Monday, March 19, 2012

Scorpene and the French hunt for justice | Free Malaysia Today

Scorpene and the French hunt for justice

Céline Boileau | March 19, 2012-FMT
Philippe Montigny, the president of ETHIC Intelligence, talks to FMT about how the French courts pursue issues of transnational corruption.

PARIS: Allegations of corruption, abuse of power and the brutal murder of a former model make up the plot behind the Scorpene submarine purchase, which has continued to haunt Prime Minister Najib Tun Razak.
Now the French judiciary has officially opened investigations into the sale of the two submarines which were sold to Malaysia in 2002.
It was reported that French prosecutors had prima facie evidence to probe the alleged improprieties against French naval shipbuilder DCNS.
Malaysian NGO Suaram had first filed the complaint with the French judiciary in February 2010, enquiring about the formation of Perimekar after DCNS signed the deal with the Malaysian Defence Ministry, then headed by Najib.
In an interview with FMT, the president of a Paris-based anti-corruption certification agency ETHIC Intelligence, Philippe Montigny, talks about bringing the culprits of corruption to book in the French courts.
In case of bribing foreign public officials, who can be hauled up according to the French law?
Montigny: Since the Act of Nov 13, 2007, the briber (individual or company who paid or offered the bribe), and the corrupted public official (who accepted or asked for the bribe) can be prosecuted, regardless of the country where the crime was committed. The first one will be sued for active bribery, and the second for passive bribery.
Moreover, if the offence was committed indirectly through a third party (individual or company) used to carry the kickbacks, this middleman may be prosecuted as an actor or as an accomplice in the crime of corruption.
What are the penalties?
The briber, the person bribed and the middlemen, incur the same penalties: up to 10 years imprisonment and/or a fine of €150,000 (about RM675,000). Additional sanctions are also possible, such as the suspension of civil rights, civic etc. Companies involved face a fine of €750,000 but also the reimbursement of undue profits, or even a ban on participation in public tenders or use of public savings.
What is the statute of limitation?
For most financial offences, the limitation period is fixed at three years. But it only begins when the discovery becomes possible, that is to say, for instance the last day of the receipt of what was promised or the last payment of kickbacks. It is sometimes far beyond the initial pact.
What if, by this time, the company that helped to convey the bribe disappears?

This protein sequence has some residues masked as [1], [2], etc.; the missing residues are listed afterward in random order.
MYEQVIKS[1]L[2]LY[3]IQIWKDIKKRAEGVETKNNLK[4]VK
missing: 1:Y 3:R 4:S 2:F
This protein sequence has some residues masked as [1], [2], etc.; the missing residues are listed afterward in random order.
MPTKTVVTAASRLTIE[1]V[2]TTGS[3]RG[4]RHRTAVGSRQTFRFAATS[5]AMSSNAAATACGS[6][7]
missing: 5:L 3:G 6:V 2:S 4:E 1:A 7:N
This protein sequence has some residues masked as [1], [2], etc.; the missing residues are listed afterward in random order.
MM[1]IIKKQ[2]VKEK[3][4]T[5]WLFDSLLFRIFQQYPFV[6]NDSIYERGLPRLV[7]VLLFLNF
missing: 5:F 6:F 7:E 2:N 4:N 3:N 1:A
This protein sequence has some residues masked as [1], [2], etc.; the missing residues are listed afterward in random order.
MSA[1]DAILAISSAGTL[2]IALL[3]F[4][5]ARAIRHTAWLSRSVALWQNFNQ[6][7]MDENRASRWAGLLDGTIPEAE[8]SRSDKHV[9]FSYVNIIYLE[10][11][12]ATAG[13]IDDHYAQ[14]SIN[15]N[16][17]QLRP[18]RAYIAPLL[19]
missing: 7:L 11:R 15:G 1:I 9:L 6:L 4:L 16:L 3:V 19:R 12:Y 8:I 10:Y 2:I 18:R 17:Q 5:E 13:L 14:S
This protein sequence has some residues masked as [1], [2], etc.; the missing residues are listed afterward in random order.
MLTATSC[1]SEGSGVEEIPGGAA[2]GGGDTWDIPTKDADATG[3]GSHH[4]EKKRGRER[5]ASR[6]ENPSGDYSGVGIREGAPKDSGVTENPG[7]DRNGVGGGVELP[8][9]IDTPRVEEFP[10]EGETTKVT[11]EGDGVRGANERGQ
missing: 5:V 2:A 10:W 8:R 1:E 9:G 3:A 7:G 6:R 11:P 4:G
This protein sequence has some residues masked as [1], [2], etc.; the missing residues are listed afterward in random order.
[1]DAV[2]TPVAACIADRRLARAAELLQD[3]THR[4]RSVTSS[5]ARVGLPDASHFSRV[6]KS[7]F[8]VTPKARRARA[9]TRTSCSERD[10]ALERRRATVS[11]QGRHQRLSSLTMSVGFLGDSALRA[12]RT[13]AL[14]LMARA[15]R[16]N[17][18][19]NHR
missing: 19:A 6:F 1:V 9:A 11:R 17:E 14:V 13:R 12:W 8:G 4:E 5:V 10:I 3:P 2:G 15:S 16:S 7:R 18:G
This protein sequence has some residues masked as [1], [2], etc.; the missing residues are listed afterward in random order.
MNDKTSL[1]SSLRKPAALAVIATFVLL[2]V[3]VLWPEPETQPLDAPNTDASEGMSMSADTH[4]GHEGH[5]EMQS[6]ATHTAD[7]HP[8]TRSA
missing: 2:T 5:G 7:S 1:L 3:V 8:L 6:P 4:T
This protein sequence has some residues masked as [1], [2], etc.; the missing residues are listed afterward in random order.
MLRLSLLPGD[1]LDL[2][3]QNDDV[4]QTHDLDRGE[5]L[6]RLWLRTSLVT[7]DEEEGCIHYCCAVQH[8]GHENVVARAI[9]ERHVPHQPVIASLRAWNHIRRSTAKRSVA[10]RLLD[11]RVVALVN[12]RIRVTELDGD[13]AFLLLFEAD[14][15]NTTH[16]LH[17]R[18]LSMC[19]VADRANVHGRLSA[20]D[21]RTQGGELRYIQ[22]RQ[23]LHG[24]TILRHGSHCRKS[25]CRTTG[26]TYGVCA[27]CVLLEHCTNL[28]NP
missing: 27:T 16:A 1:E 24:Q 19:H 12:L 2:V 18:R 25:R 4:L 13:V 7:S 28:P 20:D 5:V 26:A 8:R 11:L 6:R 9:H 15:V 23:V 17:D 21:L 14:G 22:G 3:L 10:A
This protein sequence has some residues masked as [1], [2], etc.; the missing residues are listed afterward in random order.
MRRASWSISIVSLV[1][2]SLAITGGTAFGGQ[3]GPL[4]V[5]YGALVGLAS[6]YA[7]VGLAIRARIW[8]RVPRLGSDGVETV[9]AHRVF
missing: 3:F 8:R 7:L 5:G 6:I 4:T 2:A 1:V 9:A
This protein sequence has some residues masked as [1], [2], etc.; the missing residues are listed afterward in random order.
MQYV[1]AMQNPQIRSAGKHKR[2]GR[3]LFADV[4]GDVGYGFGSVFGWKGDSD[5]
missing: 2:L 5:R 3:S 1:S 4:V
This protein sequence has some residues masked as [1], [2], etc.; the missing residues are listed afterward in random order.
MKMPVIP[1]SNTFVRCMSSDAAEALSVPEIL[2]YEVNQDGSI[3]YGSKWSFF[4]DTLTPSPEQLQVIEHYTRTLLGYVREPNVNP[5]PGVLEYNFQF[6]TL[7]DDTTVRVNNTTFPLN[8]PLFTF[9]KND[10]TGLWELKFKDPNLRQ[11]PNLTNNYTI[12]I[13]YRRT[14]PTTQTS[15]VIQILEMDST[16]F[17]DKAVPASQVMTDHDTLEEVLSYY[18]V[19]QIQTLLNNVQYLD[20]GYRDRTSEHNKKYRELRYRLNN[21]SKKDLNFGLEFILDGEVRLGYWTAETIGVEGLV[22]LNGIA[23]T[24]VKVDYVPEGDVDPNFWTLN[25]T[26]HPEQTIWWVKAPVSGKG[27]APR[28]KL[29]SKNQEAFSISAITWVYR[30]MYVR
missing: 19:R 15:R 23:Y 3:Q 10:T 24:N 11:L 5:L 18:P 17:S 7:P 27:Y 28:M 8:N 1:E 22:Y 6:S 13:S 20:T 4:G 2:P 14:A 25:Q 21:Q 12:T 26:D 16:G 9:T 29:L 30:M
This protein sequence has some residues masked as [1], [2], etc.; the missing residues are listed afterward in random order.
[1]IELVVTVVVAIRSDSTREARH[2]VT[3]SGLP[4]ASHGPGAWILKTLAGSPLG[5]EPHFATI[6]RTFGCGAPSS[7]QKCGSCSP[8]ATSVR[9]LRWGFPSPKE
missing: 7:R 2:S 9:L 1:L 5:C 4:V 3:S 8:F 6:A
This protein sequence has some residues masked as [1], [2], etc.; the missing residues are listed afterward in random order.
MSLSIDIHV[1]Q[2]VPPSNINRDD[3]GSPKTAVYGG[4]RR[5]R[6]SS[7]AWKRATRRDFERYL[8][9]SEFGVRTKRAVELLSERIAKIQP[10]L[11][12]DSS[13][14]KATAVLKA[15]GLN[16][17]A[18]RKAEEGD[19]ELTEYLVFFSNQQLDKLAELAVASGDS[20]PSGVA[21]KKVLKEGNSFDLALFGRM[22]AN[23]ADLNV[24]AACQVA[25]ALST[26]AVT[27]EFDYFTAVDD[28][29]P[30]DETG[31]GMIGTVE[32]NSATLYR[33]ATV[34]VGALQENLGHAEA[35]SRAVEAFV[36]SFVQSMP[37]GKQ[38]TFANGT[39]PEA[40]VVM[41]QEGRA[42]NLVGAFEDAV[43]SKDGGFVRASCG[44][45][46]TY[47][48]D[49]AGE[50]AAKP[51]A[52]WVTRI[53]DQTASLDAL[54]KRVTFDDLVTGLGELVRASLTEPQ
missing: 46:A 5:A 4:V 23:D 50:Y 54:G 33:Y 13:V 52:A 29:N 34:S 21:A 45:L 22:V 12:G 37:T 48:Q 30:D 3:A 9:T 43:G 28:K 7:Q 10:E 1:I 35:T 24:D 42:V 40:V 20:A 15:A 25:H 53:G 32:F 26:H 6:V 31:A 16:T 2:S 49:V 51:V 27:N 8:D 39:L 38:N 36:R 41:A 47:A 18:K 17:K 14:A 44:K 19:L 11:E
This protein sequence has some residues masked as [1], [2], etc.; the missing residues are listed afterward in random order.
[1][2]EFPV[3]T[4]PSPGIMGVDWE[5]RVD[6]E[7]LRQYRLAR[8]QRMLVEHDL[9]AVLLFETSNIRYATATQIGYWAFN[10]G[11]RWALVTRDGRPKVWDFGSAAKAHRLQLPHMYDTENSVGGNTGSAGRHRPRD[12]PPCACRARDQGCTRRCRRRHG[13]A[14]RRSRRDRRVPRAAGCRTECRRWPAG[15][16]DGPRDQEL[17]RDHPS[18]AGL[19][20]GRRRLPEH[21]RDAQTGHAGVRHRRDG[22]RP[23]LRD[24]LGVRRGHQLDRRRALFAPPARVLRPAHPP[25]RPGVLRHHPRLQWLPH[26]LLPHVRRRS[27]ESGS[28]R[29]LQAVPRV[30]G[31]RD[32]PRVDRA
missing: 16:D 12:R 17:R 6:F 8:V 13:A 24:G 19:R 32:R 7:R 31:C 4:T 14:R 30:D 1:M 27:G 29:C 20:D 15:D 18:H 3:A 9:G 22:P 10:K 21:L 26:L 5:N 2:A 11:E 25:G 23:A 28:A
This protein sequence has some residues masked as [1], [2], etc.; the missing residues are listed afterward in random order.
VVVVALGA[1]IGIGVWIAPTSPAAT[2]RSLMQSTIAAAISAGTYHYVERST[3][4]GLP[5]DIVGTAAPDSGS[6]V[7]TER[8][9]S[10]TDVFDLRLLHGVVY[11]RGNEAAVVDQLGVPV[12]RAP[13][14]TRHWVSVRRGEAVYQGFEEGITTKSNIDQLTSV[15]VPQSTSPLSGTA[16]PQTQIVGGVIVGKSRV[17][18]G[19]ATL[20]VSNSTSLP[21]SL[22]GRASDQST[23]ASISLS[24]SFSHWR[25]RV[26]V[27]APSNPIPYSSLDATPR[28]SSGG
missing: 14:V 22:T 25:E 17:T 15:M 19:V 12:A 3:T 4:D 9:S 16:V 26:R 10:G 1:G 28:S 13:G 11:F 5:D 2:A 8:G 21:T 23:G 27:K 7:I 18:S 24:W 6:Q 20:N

If the company is gone, people have not disappeared! Justice will still pursue all those responsible for the offence, whether as simple implementers or decision makers. Only the prosecution against the company will end.
In transnational (public) corruption cases, what is the role of intermediaries?
Most companies active in international markets rely on sales agents. These agents allow them to have additional commercial and technical assistance in countries where they are not present and/or for large projects requiring specific expertise. Commercial agents are paid for real and legitimate activities they conduct on behalf of the company.
When the law of June 2000 – which transposes in France the OECD Convention on the fight against bribery abroad – was passed (thereby prohibiting French companies to pay bribes to foreign public officials), some companies have asked their agents to pay bribes for them. The bill of the agent just had to include the bribe to be paid. As he is usually based in a third country, the odds of discovery are low and prosecution can be difficult. Since then, many intermediaries and companies were convicted in the signatory countries of the OECD convention though, and nowadays, most companies use sales agents for legitimate services, make sure that remuneration is appropriate for services rendered and have developed specific policies to monitor the sales agents’ integrity.
Why are there so little bribery cases sued in France?
Several investigations involving French companies are ongoing. Few trials began, but so far no judgment has yet been delivered.The main reason I think is procedural. The US, Britain or Germany, have features that encourage companies to make voluntary disclosure and to cooperate closely with the law if they are the subject of an investigation, including by pleading guilty. These procedures, which generally lead to less than a year, usually result in an exemption from criminal sanctions on the company, very high financial penalities and custom sanctions on those responsible for the bribe.
In France, a company has no incentive to reveal specific issues on an act of corruption it would have discovered, or to cooperate with the authorities. It follows lengthy procedures, where the judiciary loses a lot of time to establish evidence of a crime committed abroad, in other languages, other legal environments and often resulting from complex financial mechanisms.
Céline Boileau is a Paris-based freelance writer.

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